Poorly written books make me angry because as I see them, in paperback, on my coffee table I think, “I could’ve done that.” However, I didn’t do it. I just sat around and complained about the outcome, which puts me in a different category of pathetic. 

The content of the bad books is terrific. Wonderful points. Just poorly written. I couldn’t decide what made it so bad, but here’s what I’ve come up with. 
1. Depend on words to express the strength of your feeling, not punctuation. If you have to put an exclamation point at the end of every other sentence to emphasize your thought, you’re not using enough of the right words. 
2. Write your piece. Then go through and get rid of 90% of the times you see the words  is, are, was, were, am. They‘re passive, and 90% of the time passive is boring. Like that last sentence. No action. You wish that I would delete it. 
3. Write your piece. Then rewrite the introduction, eliminating 60% of the introduction. The entire train of thought isn’t necessary, just something a bit exiting to tell me why I should read it. I really should lecture myself on this point. 
4. On this note, get to the point. Read Seth Godin’s blog, he sets a great example. And he probably put much more thought and has deeper understanding as to why he writes the way he does. 
5. Catch phrases fit better on a tshirt or a bumper sticker or a Pinterest pin. Not a book. Draw me a mental picture, don’t sell me words.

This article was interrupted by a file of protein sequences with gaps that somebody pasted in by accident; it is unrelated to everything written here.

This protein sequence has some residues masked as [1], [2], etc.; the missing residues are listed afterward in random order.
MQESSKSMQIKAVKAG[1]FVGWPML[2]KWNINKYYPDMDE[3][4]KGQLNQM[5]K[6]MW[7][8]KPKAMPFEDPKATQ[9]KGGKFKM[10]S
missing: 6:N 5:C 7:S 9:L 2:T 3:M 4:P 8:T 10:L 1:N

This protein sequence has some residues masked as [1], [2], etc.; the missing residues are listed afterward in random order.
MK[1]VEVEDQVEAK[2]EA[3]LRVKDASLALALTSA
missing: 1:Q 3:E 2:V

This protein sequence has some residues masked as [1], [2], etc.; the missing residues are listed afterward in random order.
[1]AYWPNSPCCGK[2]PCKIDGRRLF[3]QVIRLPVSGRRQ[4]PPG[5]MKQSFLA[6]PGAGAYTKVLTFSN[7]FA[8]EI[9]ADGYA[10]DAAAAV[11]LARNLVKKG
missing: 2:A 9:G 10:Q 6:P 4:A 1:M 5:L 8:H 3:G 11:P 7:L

6. In the words of Tina Fey, oftentimes “when it’s true, it doesn’t need to be said.” Know the baseline understanding of your audience. 
7. Avoid stupid adjectives. Anything that goes on a commercial probably shouldn’t fit into prose, such as excellent, best, all-new, exciting…
8. On that note, avoid the ends of the spectrum when making claims: always, never, all, none. At least 70% of current readers live in a generation of authoritative doubt. We don’t believe at least a fraction of what you say, so don’t give us reason to doubt the rest. When you paint with too wide a brush it serves as an excuse to dismiss the entire message. 
9. Percentages serve as a best friend and a worst enemy. You can find a stat to match any point you try to make – this post serves as proof, as I’ve not actually looked up a single one. “Over 75% of the people sitting on the board for the FDA, to decide the “Healthy Food Pyramid” – work for leading processed food providers & pharmaceutical companies. Sure…sure…they are making decisions based on what is good for you….” (a quote from my FB friend)
I’m sure there’s more to the story, but that stat works. Any of the stats mentioned in this post are 42% useless. 
10. The rule of authority: find someone who lives outside the same 60 mile radius of you to say the same thing you’re trying to say. For some reason, we don’t trust figures from our own zipcodes. But if they traveled to say it (and expenses the gas), then clearly they know what they’re talking about. Those of you who live more than one county away from Miami County, Ohio, I’m available for a nominal fee. 
11. Proofread. Proof of how badly you must do this: I’m not going to proofread because I’ve got to run. Count the mistakes yourself. 
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